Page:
Veronica's crisis centres on Liam, her favourite brother who has died in untoward circumstances. She wants to tell his story, yet finds it difficult to come to terms with who he has become since their intimate childhood years. Did his troubled life commence with an event she recalls observing when she was nine and he eleven at their gran's? Did it actually happen or is her memory playing tricks? Did something happen to her too at that time? In her reminiscences of that carefree long summer holiday with Liam and younger sister Kitty at their grandmother's, a dark cloud was hanging over them. Enright contrasts this special summer with the usual life in the Hegarty family: "Mammy" always pregnant, the father rarely seen around the increasingly large family. Poverty is hinted at in many ways, without being overplayed. Among Vee's shorter or longer introductions of her large family, Ada, the grandmother, stands out as the most important character.
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2 of 3 people found the following review helpful
5.0 out of 5 stars The Uncovering of a Family's Secrets April 27 2008
By Ian Gordon Malcomson HALL OF FAME TOP 50 REVIEWER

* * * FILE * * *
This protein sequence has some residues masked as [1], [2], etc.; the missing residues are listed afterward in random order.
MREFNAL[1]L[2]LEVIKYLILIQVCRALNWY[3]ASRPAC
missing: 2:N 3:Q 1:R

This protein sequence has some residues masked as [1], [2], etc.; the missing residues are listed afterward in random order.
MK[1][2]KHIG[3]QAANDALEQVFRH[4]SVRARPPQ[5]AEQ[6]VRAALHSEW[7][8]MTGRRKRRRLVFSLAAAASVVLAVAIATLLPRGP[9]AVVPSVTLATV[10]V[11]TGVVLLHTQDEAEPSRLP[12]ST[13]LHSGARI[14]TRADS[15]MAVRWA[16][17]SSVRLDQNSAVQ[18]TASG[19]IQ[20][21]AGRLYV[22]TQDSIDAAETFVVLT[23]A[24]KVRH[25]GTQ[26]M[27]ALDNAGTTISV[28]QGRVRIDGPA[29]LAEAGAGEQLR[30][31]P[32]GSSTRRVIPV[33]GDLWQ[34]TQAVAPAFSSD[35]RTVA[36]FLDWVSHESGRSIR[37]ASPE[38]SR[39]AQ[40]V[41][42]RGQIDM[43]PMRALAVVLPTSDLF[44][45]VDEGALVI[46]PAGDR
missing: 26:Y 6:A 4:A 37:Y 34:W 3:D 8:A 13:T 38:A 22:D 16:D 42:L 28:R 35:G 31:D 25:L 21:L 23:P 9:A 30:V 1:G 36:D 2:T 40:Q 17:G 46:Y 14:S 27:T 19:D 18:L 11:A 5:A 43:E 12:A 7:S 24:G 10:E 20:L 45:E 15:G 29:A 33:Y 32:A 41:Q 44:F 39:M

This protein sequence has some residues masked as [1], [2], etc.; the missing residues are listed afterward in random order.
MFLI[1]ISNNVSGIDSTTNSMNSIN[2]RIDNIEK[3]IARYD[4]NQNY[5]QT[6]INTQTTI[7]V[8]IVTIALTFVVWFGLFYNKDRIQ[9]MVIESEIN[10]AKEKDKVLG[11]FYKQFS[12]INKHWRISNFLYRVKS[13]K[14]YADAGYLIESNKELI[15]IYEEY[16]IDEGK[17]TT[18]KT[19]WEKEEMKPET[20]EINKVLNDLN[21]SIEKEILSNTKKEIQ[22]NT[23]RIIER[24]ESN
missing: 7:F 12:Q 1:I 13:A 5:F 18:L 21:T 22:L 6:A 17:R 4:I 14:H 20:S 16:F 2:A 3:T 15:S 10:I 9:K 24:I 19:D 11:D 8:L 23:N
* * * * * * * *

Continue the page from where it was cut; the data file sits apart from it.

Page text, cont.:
Enright is one of those writers who has made it her calling in life to understand the intergenerational complexities of the modern family institution. To do this, she writes about awkward and troubling familial relationships that encompass at least three generations. In her stories, it is usually one person who needs to know the answer to the inscrutable, and, invariably, it is that same individual who has to live with the answer. "The Gathering", her latest work, showcases the Hegartys as a modern dysfunctional family who has enormous difficulty coming to grips with its tainted past. Every member, from as far back as three generations, is in a state of denial, or doesn't care, or is constantly hung over or suffering from dementia. However, there is one important exception. The protagonist, Veronica, is a daughter who comes home to Dublin to bury her brother, Liam, who has just committed suicide near Brighton. Everything she encounters during this ordeal flies in the face of who she sees herself as: orderly, passive, submissive, normal and tidy. Her brother was one of those doomed personalities who soaked up a lot of affection from others but never gave anything in return. His mission in life was to destroy himself faster than kind-hearted people like Veronica could build him up. During the week of the wake, Veronica goes on a search to discover what caused Liam to become self-destructive. She fights through constant distractions and disruptions to find what has caused her extended family - the heart of her existence till now - to become unglued. What she discovers is a dissolution of a relationship that likely started years ago with Liam being sexually abused by a border living with the Hegartys. Read more ›